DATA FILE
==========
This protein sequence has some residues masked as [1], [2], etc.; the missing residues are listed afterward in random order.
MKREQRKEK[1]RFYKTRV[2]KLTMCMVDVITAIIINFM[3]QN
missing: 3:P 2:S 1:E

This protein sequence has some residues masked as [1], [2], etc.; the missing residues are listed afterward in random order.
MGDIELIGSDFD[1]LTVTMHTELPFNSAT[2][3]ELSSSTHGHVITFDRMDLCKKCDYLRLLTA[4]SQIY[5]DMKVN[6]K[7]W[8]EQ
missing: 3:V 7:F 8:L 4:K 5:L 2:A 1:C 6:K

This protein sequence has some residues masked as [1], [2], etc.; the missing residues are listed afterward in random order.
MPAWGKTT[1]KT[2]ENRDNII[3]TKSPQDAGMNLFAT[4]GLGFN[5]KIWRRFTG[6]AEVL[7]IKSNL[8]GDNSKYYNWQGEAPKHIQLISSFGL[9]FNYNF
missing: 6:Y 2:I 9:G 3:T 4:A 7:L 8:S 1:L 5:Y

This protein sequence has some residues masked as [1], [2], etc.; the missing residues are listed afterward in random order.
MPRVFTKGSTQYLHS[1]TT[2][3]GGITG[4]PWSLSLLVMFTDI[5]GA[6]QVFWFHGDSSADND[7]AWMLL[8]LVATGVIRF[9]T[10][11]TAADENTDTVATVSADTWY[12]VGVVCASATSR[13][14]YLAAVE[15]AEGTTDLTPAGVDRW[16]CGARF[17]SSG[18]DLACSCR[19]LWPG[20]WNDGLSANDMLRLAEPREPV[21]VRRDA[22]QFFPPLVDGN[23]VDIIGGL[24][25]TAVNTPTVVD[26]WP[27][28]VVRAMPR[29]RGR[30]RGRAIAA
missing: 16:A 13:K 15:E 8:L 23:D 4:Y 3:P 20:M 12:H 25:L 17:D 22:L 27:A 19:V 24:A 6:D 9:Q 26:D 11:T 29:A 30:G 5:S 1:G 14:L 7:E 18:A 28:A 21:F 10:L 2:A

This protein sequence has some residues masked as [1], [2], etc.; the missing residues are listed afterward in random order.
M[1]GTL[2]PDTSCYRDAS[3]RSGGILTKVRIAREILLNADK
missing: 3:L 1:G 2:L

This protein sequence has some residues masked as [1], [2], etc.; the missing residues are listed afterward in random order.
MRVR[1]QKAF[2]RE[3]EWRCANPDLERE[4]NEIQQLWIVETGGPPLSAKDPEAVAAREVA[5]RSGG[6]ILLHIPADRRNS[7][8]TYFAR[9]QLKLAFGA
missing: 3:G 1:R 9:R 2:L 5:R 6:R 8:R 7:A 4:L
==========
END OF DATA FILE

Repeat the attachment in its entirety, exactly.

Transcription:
This protein sequence has some residues masked as [1], [2], etc.; the missing residues are listed afterward in random order.
MKREQRKEK[1]RFYKTRV[2]KLTMCMVDVITAIIINFM[3]QN
missing: 3:P 2:S 1:E

This protein sequence has some residues masked as [1], [2], etc.; the missing residues are listed afterward in random order.
MGDIELIGSDFD[1]LTVTMHTELPFNSAT[2][3]ELSSSTHGHVITFDRMDLCKKCDYLRLLTA[4]SQIY[5]DMKVN[6]K[7]W[8]EQ
missing: 3:V 7:F 8:L 4:K 5:L 2:A 1:C 6:K

This protein sequence has some residues masked as [1], [2], etc.; the missing residues are listed afterward in random order.
MPAWGKTT[1]KT[2]ENRDNII[3]TKSPQDAGMNLFAT[4]GLGFN[5]KIWRRFTG[6]AEVL[7]IKSNL[8]GDNSKYYNWQGEAPKHIQLISSFGL[9]FNYNF
missing: 6:Y 2:I 9:G 3:T 4:A 7:L 8:S 1:L 5:Y

This protein sequence has some residues masked as [1], [2], etc.; the missing residues are listed afterward in random order.
MPRVFTKGSTQYLHS[1]TT[2][3]GGITG[4]PWSLSLLVMFTDI[5]GA[6]QVFWFHGDSSADND[7]AWMLL[8]LVATGVIRF[9]T[10][11]TAADENTDTVATVSADTWY[12]VGVVCASATSR[13][14]YLAAVE[15]AEGTTDLTPAGVDRW[16]CGARF[17]SSG[18]DLACSCR[19]LWPG[20]WNDGLSANDMLRLAEPREPV[21]VRRDA[22]QFFPPLVDGN[23]VDIIGGL[24][25]TAVNTPTVVD[26]WP[27][28]VVRAMPR[29]RGR[30]RGRAIAA
missing: 16:A 13:K 15:E 8:L 23:D 4:Y 3:P 20:M 12:H 25:L 17:D 22:L 27:A 19:V 24:A 6:D 9:Q 26:D 11:T 29:A 30:G 5:S 1:G 14:L 7:E 18:A 28:A 21:F 10:L 2:A

This protein sequence has some residues masked as [1], [2], etc.; the missing residues are listed afterward in random order.
M[1]GTL[2]PDTSCYRDAS[3]RSGGILTKVRIAREILLNADK
missing: 3:L 1:G 2:L

This protein sequence has some residues masked as [1], [2], etc.; the missing residues are listed afterward in random order.
MRVR[1]QKAF[2]RE[3]EWRCANPDLERE[4]NEIQQLWIVETGGPPLSAKDPEAVAAREVA[5]RSGG[6]ILLHIPADRRNS[7][8]TYFAR[9]QLKLAFGA
missing: 3:G 1:R 9:R 2:L 5:R 6:R 8:R 7:A 4:L